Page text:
By Andrew Williams
June 18, 2014
Television Revision is a weekly feature in which our tuned in TV critic trawls through the best the box has to offer, giving you a primer on some of history’s finest shows (and the rest).
Now, this is a story all about how… The temporary end of the War of the Five Kings doesn’t mean a diminished body count in Westeros, as the fourth season of Game of Thrones continues to provide the kind of shocking moments and gruesome violence for which we’ve come to love it.
Happy days? Game of Thrones is a brilliantly cast, exquisitely made television show with the best production values in the business, and a massive, massive hit. The basics of television are no longer a concern. The challenge Thrones faces are twofold: on a macro level, how does it rein in its sprawling narrative and ever-expanding list of characters to remain a show where heart and soul take precedence over width and breadth, and on a micro level, how does it rehabilitate some of the story threads that are so much less successful than others?
The trouble with Game of Thrones is that for every Tyrion Lannister there’s a Roose Bolton. In wrestling parlance, Roose is the curtain-raiser you have to sit through so you can get to the main event. For a series with some of the most economically well-developed characters in television, there remains simply not enough time to develop everyone accordingly. The scenes involving characters we have less time for (Bolton, Stannis Baratheon, arguably Bran Stark and Jon Snow) drag down episodes in which they appear. The finale of this season, for example, suffers greatly from the fact that characters perish who we simply haven’t had time to get to know, and those moments lack import as a result.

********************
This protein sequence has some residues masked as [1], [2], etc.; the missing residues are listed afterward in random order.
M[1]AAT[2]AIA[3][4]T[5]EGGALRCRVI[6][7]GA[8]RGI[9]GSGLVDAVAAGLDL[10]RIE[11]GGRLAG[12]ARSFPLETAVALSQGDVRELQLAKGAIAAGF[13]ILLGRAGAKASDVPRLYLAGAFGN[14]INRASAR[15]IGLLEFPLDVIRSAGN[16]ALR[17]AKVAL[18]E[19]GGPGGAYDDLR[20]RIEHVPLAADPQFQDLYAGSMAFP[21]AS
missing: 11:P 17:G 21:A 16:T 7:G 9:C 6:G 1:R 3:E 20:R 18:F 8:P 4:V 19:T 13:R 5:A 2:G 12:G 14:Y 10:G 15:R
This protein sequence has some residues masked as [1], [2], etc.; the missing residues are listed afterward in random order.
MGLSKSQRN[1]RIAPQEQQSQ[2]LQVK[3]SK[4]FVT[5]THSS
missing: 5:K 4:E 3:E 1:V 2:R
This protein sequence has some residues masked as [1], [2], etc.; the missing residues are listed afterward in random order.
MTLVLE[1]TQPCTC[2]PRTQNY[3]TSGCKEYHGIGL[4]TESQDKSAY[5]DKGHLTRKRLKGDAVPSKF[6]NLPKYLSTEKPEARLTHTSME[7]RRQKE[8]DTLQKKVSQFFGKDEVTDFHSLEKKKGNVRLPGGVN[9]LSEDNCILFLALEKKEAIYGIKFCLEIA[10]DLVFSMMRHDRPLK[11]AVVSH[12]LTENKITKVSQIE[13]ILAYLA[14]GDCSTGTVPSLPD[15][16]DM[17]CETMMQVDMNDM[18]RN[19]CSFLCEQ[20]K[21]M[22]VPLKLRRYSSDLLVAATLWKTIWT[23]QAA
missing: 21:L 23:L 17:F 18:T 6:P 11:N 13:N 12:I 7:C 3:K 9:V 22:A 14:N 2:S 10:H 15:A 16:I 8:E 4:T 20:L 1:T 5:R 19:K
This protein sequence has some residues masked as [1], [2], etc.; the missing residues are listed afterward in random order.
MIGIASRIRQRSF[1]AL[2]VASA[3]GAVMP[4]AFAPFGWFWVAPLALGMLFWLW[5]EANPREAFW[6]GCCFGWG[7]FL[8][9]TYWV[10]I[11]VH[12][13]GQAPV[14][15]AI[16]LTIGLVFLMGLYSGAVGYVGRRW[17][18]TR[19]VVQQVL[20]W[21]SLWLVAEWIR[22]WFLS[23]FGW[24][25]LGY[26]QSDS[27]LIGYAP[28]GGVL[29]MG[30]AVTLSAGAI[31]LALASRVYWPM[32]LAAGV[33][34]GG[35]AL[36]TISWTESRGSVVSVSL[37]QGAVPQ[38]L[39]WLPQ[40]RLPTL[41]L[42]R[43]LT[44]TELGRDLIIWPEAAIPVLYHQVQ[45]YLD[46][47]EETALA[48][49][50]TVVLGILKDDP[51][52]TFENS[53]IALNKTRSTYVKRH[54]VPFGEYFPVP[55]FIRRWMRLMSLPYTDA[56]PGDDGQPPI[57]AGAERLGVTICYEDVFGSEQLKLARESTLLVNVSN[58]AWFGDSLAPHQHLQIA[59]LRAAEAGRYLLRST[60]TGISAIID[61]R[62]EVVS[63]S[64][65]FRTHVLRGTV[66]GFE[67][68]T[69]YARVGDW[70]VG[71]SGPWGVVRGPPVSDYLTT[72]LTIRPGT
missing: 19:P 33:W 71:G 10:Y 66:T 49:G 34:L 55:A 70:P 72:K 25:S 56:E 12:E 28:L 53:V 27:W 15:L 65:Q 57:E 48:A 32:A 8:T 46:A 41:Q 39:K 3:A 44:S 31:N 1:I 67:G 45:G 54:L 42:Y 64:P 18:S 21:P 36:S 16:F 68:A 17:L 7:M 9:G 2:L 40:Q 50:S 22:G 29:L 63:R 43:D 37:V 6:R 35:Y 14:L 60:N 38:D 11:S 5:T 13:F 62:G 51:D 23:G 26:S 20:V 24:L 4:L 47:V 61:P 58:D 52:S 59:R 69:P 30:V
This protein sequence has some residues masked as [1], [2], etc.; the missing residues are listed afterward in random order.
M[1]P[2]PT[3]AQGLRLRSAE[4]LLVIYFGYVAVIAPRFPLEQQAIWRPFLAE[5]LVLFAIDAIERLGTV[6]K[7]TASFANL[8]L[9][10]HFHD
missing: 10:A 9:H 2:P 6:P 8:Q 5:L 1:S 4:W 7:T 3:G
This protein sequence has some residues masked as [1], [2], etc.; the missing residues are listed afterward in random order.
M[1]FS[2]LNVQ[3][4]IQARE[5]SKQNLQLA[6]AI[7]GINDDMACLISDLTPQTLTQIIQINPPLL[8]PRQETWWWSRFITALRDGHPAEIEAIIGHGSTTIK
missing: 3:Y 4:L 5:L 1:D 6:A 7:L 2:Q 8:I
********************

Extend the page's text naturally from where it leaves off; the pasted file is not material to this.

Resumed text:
When it works, though, it works like gangbusters. Due to its format, Game of Thrones is a show of moments, not episodes, and Season Four delivers more amazing moments than any season previous. It’s a parade of shockers, stunners and surprises, and it is enormous, sometimes scarring fun to watch.
The final frontier: The problems with Game of Thrones remain the same, but fortunately so does everything else – and everything else is phenomenally good. Thrones has become a rare thing in a ever more splintered age of television: must-see.
Top three episodes: 2) The Lion and the Rose. After a semi-quiet start, Game of Thrones roars into life with a bravura wedding sequence featuring a classic Thronesian shocker that sets up the season to come. A Westerosian wedding is a very bad place to be. 6) The Laws of Gods and Men. Thrones goes full Law and Order as a trial sequence culminates in an earth-shaking monologue that will surely result in an Emmy nomination for Tyrion himself, Peter Dinklage, if not a win. 8) The Mountain and the Viper. Even if I’m still haunted by this episode, I have to respect its artistry.
Worst episode: 3) Breaker of Chains. Not so much ‘worst episode’ as ‘worst scene’, as there’s a sex scene in Breaker of Chains that is badly mishandled; so much so that what is intended as consensual is far too easily interpreted as rape. It’s a rare misstep for a show normally so good at handling subtlety, but the resultant controversy and confusion could have been so easily avoided.
Season MVP: For the second time, Dinklage’s Tyrion Lannister is the heart and soul of this season of Game of Thrones. In a show containing epic battle scenes, thrilling duels, heavy doses of nudity, sex and freaking dragons, Dinklage simply talking remains the biggest spectacle. No matter the challenge – moments of pure rage, a monologue of philosophical rejection, or a sly joke – Dinklage rises to it (if not above it), and Tyrion Lannister is already in the pantheon of all-time great television characters.
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Game of Thrones is available on Quickflix